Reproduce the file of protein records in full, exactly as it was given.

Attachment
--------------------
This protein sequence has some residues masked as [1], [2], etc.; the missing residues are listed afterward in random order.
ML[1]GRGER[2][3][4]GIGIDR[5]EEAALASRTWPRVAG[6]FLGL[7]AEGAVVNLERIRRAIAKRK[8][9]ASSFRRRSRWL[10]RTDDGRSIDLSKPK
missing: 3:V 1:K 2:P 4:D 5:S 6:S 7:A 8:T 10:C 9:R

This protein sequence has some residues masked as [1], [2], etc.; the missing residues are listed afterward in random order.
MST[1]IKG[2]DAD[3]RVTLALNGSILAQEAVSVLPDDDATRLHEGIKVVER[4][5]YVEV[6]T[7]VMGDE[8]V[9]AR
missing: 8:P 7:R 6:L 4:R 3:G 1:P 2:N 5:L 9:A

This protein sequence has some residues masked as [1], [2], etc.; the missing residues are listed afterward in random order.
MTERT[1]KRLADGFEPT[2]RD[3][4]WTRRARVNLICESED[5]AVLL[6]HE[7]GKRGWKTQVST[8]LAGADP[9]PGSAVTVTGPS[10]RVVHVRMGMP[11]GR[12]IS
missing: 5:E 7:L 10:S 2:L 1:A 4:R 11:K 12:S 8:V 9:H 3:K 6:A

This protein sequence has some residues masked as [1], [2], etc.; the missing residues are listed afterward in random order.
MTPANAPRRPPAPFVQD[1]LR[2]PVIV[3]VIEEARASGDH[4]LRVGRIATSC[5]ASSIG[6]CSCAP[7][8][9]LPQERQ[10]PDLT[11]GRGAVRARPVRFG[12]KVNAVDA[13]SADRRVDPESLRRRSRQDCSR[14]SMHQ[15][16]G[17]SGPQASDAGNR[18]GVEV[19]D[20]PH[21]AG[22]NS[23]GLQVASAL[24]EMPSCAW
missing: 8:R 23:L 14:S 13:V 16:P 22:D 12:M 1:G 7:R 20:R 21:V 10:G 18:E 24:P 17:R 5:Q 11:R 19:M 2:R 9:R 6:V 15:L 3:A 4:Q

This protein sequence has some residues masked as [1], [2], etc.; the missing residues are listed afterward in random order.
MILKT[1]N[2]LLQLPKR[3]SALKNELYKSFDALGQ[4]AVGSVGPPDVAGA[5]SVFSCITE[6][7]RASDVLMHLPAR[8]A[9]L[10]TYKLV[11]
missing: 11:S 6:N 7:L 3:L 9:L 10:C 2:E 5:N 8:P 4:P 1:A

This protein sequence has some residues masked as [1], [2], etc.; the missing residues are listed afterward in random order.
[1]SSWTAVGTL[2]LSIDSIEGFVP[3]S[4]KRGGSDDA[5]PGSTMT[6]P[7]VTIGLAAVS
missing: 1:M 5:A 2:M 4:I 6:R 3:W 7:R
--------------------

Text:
This protein sequence has some residues masked as [1], [2], etc.; the missing residues are listed afterward in random order.
ML[1]GRGER[2][3][4]GIGIDR[5]EEAALASRTWPRVAG[6]FLGL[7]AEGAVVNLERIRRAIAKRK[8][9]ASSFRRRSRWL[10]RTDDGRSIDLSKPK
missing: 3:V 1:K 2:P 4:D 5:S 6:S 7:A 8:T 10:C 9:R

This protein sequence has some residues masked as [1], [2], etc.; the missing residues are listed afterward in random order.
MST[1]IKG[2]DAD[3]RVTLALNGSILAQEAVSVLPDDDATRLHEGIKVVER[4][5]YVEV[6]T[7]VMGDE[8]V[9]AR
missing: 8:P 7:R 6:L 4:R 3:G 1:P 2:N 5:L 9:A

This protein sequence has some residues masked as [1], [2], etc.; the missing residues are listed afterward in random order.
MTERT[1]KRLADGFEPT[2]RD[3][4]WTRRARVNLICESED[5]AVLL[6]HE[7]GKRGWKTQVST[8]LAGADP[9]PGSAVTVTGPS[10]RVVHVRMGMP[11]GR[12]IS
missing: 5:E 7:L 10:S 2:L 1:A 4:R 11:K 12:S 8:V 9:H 3:K 6:A

This protein sequence has some residues masked as [1], [2], etc.; the missing residues are listed afterward in random order.
MTPANAPRRPPAPFVQD[1]LR[2]PVIV[3]VIEEARASGDH[4]LRVGRIATSC[5]ASSIG[6]CSCAP[7][8][9]LPQERQ[10]PDLT[11]GRGAVRARPVRFG[12]KVNAVDA[13]SADRRVDPESLRRRSRQDCSR[14]SMHQ[15][16]G[17]SGPQASDAGNR[18]GVEV[19]D[20]PH[21]AG[22]NS[23]GLQVASAL[24]EMPSCAW
missing: 8:R 23:L 14:S 13:V 16:P 22:D 12:M 1:G 7:R 20:R 21:V 10:G 18:E 24:P 17:R 5:Q 11:R 19:M 2:R 9:R 6:V 15:L 3:A 4:Q

This protein sequence has some residues masked as [1], [2], etc.; the missing residues are listed afterward in random order.
MILKT[1]N[2]LLQLPKR[3]SALKNELYKSFDALGQ[4]AVGSVGPPDVAGA[5]SVFSCITE[6][7]RASDVLMHLPAR[8]A[9]L[10]TYKLV[11]
missing: 11:S 6:N 7:L 3:L 9:L 10:C 2:E 5:N 8:P 4:P 1:A

This protein sequence has some residues masked as [1], [2], etc.; the missing residues are listed afterward in random order.
[1]SSWTAVGTL[2]LSIDSIEGFVP[3]S[4]KRGGSDDA[5]PGSTMT[6]P[7]VTIGLAAVS
missing: 1:M 5:A 2:M 4:I 6:R 3:W 7:R